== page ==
Tuesday, July 19, 2011

The Portland Mayor’s Race

Max Brumm is running for Mayor of Portland.

And his opponents – the ones so far announced – don’t seem to have a lot of ideas.

So they are co-opting Max’s ideas.  And as they co-opt Max’s ideas, they, of course, don’t make any attribution.  Attribution would admit that there is a candidate named Max Brumm.

And that, they must feel, would be a mistake.

It is better to just pretend that no such person exists.

Max Brumm is a viable candidate for the job of mayor of Portland Oregon..

How do I know that?  Instinct mainly.

But I have known him for quite some time and I have noticed that he always means what he says. 

And that is, from my point of view, an important characteristic in a leader.  And what he has said, and, therefore, what he means, are ideas that could be important for the City of Portland.

That is probably why his opponents are beginning to offer up his ideas as their own.

And that just isn’t right.

His opponents apparently are scared to death of what Max Brumm is. That is because: he has no history; he has no interest groups; he has no money. He is just the raw sort of politician that – in the old days – used  to win elections - before money and party - became the only names of the game.

So what are Max’s opponents saying about him?

How interesting.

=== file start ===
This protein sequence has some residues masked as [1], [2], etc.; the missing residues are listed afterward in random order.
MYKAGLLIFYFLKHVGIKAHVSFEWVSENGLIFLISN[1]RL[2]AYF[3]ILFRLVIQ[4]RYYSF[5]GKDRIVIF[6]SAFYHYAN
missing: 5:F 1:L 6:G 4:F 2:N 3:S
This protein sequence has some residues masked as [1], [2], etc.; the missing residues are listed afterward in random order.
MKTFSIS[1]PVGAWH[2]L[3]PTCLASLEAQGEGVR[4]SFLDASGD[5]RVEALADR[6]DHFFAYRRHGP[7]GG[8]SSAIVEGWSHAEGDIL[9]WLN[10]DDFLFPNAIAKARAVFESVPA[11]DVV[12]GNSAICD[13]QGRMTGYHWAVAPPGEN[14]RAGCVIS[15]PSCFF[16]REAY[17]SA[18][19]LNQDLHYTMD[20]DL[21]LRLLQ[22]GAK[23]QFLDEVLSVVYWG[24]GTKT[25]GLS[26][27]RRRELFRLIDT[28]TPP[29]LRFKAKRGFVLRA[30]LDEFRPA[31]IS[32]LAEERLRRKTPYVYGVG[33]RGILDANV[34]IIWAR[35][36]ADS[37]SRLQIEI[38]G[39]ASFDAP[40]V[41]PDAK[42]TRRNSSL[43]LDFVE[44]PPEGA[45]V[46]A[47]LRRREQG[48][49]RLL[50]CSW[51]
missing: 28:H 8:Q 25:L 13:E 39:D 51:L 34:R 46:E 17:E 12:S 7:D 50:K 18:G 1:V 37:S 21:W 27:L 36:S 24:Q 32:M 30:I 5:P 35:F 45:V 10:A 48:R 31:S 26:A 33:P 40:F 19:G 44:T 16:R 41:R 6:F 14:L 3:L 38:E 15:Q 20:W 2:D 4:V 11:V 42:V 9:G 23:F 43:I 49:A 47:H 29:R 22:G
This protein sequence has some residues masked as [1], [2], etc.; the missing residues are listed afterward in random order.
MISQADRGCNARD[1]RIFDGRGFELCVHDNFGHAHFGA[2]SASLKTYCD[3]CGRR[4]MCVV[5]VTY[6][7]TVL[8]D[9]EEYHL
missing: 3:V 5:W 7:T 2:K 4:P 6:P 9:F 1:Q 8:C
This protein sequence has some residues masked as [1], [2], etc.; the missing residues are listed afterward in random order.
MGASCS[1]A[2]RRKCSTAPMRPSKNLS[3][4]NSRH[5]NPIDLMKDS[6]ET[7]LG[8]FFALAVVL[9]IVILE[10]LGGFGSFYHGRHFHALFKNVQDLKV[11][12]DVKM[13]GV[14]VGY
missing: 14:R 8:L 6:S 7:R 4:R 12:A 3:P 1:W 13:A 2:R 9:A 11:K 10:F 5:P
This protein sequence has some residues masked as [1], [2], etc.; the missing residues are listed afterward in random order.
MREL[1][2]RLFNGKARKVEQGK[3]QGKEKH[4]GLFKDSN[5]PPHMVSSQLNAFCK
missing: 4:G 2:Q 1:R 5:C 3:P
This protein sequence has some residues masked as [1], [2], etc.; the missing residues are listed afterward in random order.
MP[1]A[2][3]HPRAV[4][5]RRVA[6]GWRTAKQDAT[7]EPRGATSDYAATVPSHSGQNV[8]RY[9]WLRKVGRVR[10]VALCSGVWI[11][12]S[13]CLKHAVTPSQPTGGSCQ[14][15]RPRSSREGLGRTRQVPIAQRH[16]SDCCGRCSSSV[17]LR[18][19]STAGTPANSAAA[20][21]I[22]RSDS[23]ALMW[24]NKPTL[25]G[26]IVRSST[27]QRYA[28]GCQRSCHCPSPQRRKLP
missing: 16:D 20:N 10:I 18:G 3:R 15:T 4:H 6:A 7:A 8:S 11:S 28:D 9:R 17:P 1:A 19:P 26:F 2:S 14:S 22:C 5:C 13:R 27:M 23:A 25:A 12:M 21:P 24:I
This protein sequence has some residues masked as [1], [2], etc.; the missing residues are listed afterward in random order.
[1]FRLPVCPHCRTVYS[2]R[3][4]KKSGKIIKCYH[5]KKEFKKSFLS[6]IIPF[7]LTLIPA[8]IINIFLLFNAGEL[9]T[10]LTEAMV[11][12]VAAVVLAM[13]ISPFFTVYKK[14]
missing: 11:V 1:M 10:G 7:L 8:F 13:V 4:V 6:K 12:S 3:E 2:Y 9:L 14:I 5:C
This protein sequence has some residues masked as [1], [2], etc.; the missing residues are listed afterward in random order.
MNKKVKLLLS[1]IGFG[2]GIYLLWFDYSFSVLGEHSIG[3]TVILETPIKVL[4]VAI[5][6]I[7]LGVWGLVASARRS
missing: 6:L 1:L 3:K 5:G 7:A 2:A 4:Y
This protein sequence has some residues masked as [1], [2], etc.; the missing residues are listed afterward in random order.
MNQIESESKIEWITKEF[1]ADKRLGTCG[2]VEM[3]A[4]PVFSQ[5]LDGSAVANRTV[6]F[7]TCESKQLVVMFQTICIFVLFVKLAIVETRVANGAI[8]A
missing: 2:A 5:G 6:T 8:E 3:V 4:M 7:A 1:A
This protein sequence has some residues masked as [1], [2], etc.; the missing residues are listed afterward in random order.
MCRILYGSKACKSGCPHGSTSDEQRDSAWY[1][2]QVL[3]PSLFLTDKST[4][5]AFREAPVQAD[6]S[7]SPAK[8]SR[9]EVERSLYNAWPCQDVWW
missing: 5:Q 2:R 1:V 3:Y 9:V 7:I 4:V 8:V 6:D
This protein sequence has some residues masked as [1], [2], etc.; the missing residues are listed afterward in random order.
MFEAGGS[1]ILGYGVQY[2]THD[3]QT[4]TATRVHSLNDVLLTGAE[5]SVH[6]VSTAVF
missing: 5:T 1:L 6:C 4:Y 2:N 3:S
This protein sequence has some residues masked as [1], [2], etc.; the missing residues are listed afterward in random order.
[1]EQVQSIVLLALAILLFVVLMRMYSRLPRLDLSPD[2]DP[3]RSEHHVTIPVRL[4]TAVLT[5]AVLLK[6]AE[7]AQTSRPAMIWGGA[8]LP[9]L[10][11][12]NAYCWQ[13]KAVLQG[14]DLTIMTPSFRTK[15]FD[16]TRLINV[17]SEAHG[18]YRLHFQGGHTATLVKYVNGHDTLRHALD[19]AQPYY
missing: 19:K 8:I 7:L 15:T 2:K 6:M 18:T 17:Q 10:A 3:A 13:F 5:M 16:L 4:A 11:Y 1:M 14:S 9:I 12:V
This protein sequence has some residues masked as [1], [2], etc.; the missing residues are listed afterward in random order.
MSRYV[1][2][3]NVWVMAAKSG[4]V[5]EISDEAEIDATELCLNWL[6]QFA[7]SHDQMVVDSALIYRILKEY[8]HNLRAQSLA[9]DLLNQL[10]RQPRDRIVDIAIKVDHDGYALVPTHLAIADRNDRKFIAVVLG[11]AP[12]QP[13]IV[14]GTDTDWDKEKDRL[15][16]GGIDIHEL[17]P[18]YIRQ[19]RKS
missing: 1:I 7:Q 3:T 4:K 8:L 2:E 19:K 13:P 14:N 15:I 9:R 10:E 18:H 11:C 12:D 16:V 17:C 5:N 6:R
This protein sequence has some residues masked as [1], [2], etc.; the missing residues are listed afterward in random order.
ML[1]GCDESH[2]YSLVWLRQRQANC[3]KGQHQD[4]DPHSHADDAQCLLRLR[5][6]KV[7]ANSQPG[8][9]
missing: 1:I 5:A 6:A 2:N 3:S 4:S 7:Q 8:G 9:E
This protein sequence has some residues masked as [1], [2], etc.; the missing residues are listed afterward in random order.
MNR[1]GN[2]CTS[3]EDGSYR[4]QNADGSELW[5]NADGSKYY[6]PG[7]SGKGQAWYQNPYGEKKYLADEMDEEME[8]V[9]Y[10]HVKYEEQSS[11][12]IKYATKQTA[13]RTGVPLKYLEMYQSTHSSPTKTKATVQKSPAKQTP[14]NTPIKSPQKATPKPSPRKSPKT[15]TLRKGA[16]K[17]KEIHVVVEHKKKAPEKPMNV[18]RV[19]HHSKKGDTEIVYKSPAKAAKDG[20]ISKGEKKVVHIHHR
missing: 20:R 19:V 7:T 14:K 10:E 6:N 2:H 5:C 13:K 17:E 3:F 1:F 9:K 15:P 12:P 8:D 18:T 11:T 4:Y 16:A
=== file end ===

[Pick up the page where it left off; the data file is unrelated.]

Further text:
They aren’t saying anything about him.

In fact, they are ignoring him.

But – as they ignore – they adopt.

They adopt Max’s propositions to the voters of Portland.

And therein lies a tale.

So, let’s look at it.

Max said, when he announced in April – he was the first – that he had four issues and a slogan.  The slogan would be the banner; the issues would be what he would carry forward as part of his administration’s to-do items. They were:

1. The Max Banner: “Change Starts at the top”

2. Issue One: We need efficient City Infrastructure

3. Issue Two: The Pot is the Pot.  Switching Money Around Doesn’t Change the Amount Available.

4. Issue Three: Parks are a disgrace.  They need to be turned into something that a world class city would consider to be acceptable.

That was April.

This is July.

So what is different?


Max now has two opponents. 

And they won’t admit that they are running against a nineteen year old who is serious.

But what they have begun to decide to say would seem to indicate that they have noticed Max and have discovered the issues that Max has made part of his campaign from the start. Here is what they are now saying, long after Max first said it.

!. The Food Lady says we need to change things at the top.

2. The food lady also says that we need more city infrastructure.

3. The Stephenson Guy says that we can’t keep moving money around.

4. The Stephenson Guy also says that we need better parks.  (So, why is somebody from Washington in this race anyway?)

As an interested observer from Seattle (so do I get to run also) I just wanted to point out an apparent electoral oddity: the best candidate in the Portland Mayor’s race is being treated as if he were invisible.

Luckily Max is highly, in fact, visible.  And to date he seems to be the one with the ideas.

Sunday, July 10, 2011

The Difference

It is astounding, sometimes, to me.

“It”, that is, is  the difference between me and my wife.